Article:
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JAMA. 1892;XVIII(11):319. doi:10.1001/jama.1892.02411150009001d.
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During the meeting of the Medical and Chirurgical Faculty of Maryland, held in Rockville last November, I called the attention of the members to page 98 of Bartholomew Parr's London Dictionary, reprinted in Philadelpha in 1819, where he says—calomel mixed with starch and strewed on a pledget of lint is perhaps the best application to the stump of an amputated limb, placing mercury in the same category with the knife and the ligature.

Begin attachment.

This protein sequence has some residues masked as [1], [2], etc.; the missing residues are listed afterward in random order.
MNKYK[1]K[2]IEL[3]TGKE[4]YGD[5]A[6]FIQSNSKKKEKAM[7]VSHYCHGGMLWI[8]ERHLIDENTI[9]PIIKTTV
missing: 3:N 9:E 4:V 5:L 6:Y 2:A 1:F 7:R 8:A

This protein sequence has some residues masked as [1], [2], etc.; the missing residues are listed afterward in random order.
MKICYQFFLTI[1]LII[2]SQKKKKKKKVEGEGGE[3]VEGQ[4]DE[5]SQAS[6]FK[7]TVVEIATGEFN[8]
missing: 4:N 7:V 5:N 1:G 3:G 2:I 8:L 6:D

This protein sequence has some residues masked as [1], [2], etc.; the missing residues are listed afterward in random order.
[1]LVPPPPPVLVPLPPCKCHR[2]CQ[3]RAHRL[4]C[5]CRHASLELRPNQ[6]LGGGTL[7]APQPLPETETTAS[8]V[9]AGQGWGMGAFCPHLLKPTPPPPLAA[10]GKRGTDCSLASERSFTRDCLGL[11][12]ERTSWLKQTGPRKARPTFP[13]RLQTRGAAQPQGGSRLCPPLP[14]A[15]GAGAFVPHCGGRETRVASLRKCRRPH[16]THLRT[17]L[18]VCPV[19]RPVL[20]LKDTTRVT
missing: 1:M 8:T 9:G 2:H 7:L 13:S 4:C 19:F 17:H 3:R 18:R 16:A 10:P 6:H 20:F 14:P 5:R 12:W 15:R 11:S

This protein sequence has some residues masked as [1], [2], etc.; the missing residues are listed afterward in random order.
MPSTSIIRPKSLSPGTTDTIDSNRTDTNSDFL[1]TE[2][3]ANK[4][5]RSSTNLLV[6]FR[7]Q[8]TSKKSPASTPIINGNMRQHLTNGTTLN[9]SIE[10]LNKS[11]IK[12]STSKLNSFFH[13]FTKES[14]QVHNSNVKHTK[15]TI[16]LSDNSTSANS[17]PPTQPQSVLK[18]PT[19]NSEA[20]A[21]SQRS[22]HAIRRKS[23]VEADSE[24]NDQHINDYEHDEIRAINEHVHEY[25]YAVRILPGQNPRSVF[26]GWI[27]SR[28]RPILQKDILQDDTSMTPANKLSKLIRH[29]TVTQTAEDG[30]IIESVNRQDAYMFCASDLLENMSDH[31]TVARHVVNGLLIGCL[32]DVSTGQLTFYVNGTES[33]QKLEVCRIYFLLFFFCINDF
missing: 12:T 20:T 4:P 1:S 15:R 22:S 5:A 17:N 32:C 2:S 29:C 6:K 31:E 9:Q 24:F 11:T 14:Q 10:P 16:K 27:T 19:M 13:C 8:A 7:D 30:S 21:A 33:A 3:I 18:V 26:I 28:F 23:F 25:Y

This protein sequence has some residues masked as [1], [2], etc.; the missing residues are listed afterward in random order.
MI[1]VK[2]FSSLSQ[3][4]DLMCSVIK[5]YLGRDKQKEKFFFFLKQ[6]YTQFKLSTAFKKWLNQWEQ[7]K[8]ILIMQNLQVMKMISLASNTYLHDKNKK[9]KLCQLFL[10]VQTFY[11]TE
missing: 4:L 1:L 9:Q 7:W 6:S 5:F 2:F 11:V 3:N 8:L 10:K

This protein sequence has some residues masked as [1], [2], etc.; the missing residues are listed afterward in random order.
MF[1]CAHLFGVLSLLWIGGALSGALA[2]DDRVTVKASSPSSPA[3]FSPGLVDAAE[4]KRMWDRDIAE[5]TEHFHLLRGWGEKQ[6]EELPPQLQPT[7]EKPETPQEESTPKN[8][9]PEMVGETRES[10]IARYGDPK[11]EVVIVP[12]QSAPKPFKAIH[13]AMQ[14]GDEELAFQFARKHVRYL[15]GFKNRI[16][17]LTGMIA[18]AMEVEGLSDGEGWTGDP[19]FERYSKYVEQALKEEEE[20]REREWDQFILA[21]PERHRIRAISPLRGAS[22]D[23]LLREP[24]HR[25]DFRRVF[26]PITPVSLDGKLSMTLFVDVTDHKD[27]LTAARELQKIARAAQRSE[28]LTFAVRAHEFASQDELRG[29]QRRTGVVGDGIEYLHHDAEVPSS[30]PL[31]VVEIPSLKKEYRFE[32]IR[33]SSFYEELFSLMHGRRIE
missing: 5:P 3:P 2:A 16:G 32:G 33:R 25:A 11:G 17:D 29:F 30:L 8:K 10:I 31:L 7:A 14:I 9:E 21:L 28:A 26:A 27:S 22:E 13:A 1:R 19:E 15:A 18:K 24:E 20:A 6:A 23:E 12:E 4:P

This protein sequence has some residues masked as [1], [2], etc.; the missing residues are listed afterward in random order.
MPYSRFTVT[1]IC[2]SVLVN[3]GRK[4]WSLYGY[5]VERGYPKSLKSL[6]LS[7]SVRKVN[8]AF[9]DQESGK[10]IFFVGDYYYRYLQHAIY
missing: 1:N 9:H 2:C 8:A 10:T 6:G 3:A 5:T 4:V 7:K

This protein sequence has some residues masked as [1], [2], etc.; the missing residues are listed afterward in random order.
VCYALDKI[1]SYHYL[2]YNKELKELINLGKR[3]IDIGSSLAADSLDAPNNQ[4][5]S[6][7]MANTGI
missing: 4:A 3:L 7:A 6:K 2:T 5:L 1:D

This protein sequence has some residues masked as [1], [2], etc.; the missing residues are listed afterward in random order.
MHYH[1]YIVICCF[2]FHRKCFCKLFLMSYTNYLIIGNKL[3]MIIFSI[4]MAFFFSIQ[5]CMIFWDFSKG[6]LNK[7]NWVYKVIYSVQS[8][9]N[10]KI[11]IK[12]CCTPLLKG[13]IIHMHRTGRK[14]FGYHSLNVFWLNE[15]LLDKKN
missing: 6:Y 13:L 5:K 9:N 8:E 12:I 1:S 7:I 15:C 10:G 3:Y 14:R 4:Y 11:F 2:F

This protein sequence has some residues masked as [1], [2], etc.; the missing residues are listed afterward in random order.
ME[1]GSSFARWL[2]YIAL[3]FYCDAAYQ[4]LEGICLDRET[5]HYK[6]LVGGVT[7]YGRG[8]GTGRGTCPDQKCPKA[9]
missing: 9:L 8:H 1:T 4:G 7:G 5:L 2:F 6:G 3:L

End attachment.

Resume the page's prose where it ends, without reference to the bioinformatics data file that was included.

The starch, of course, was added to give bulk, so that a large surface might be covered without the risk of ptyalism. Parr also recommends pyroligneous acid in the treatment of wounds. I rarely use anything but calomel as an antiseptic and I defy any one to produce a better.

My uncle, the late Dr. John W. Anderson, of this town, sixty years ago invariably used either calomel or brown sugar in the treatment of wounds.



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